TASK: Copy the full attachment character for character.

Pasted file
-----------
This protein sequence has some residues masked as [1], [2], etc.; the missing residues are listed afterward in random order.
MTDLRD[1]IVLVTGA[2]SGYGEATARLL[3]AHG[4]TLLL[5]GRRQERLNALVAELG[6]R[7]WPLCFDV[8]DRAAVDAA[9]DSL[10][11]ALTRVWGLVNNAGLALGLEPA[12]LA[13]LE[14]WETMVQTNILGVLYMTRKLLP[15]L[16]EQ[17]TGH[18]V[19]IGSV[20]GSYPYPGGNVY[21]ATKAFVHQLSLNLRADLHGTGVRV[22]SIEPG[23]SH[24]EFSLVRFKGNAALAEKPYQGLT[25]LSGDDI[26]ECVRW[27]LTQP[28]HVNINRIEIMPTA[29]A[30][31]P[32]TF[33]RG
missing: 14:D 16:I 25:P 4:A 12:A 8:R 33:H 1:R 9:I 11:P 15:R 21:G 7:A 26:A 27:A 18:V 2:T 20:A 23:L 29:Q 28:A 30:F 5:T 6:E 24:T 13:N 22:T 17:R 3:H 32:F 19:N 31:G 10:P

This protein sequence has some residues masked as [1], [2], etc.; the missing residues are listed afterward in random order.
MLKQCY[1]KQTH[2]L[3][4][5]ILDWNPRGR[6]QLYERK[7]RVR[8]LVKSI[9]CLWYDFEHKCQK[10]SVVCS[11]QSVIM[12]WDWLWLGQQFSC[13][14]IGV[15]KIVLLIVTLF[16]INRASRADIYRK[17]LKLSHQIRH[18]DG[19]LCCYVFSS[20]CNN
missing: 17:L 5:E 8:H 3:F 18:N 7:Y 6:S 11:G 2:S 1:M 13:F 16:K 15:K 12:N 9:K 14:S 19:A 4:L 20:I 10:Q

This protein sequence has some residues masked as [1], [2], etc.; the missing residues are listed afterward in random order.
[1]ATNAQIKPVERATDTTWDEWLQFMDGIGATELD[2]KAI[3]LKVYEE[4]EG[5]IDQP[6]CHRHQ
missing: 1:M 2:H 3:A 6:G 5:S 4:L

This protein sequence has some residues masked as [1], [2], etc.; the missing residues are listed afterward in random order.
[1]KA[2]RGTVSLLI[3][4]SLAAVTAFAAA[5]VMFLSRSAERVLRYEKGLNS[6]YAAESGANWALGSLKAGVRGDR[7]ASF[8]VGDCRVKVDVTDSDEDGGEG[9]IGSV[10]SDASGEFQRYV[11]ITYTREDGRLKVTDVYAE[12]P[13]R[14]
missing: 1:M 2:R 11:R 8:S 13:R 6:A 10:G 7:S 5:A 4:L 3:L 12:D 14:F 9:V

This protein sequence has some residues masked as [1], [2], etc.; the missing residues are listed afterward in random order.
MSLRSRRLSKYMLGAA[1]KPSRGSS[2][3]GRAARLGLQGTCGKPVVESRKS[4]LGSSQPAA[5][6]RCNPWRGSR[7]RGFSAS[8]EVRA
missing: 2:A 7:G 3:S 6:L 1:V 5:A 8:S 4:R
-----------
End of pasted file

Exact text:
This protein sequence has some residues masked as [1], [2], etc.; the missing residues are listed afterward in random order.
MTDLRD[1]IVLVTGA[2]SGYGEATARLL[3]AHG[4]TLLL[5]GRRQERLNALVAELG[6]R[7]WPLCFDV[8]DRAAVDAA[9]DSL[10][11]ALTRVWGLVNNAGLALGLEPA[12]LA[13]LE[14]WETMVQTNILGVLYMTRKLLP[15]L[16]EQ[17]TGH[18]V[19]IGSV[20]GSYPYPGGNVY[21]ATKAFVHQLSLNLRADLHGTGVRV[22]SIEPG[23]SH[24]EFSLVRFKGNAALAEKPYQGLT[25]LSGDDI[26]ECVRW[27]LTQP[28]HVNINRIEIMPTA[29]A[30][31]P[32]TF[33]RG
missing: 14:D 16:I 25:P 4:A 12:A 8:R 33:H 1:R 9:I 11:P 15:R 21:G 7:A 26:A 27:A 18:V 2:T 20:A 23:L 29:Q 28:A 30:F 5:T 6:E 24:T 13:N 22:T 17:R 3:H 32:F 19:N 31:G 10:P

This protein sequence has some residues masked as [1], [2], etc.; the missing residues are listed afterward in random order.
MLKQCY[1]KQTH[2]L[3][4][5]ILDWNPRGR[6]QLYERK[7]RVR[8]LVKSI[9]CLWYDFEHKCQK[10]SVVCS[11]QSVIM[12]WDWLWLGQQFSC[13][14]IGV[15]KIVLLIVTLF[16]INRASRADIYRK[17]LKLSHQIRH[18]DG[19]LCCYVFSS[20]CNN
missing: 17:L 5:E 8:H 3:F 18:N 7:Y 6:S 11:G 2:S 1:M 13:F 16:K 15:K 12:N 9:K 14:S 19:A 4:L 20:I 10:Q

This protein sequence has some residues masked as [1], [2], etc.; the missing residues are listed afterward in random order.
[1]ATNAQIKPVERATDTTWDEWLQFMDGIGATELD[2]KAI[3]LKVYEE[4]EG[5]IDQP[6]CHRHQ
missing: 1:M 2:H 3:A 6:G 5:S 4:L

This protein sequence has some residues masked as [1], [2], etc.; the missing residues are listed afterward in random order.
[1]KA[2]RGTVSLLI[3][4]SLAAVTAFAAA[5]VMFLSRSAERVLRYEKGLNS[6]YAAESGANWALGSLKAGVRGDR[7]ASF[8]VGDCRVKVDVTDSDEDGGEG[9]IGSV[10]SDASGEFQRYV[11]ITYTREDGRLKVTDVYAE[12]P[13]R[14]
missing: 1:M 2:R 11:R 8:S 13:R 6:A 10:G 7:S 5:A 4:L 3:L 12:D 14:F 9:V

This protein sequence has some residues masked as [1], [2], etc.; the missing residues are listed afterward in random order.
MSLRSRRLSKYMLGAA[1]KPSRGSS[2][3]GRAARLGLQGTCGKPVVESRKS[4]LGSSQPAA[5][6]RCNPWRGSR[7]RGFSAS[8]EVRA
missing: 2:A 7:G 3:S 6:L 1:V 5:A 8:S 4:R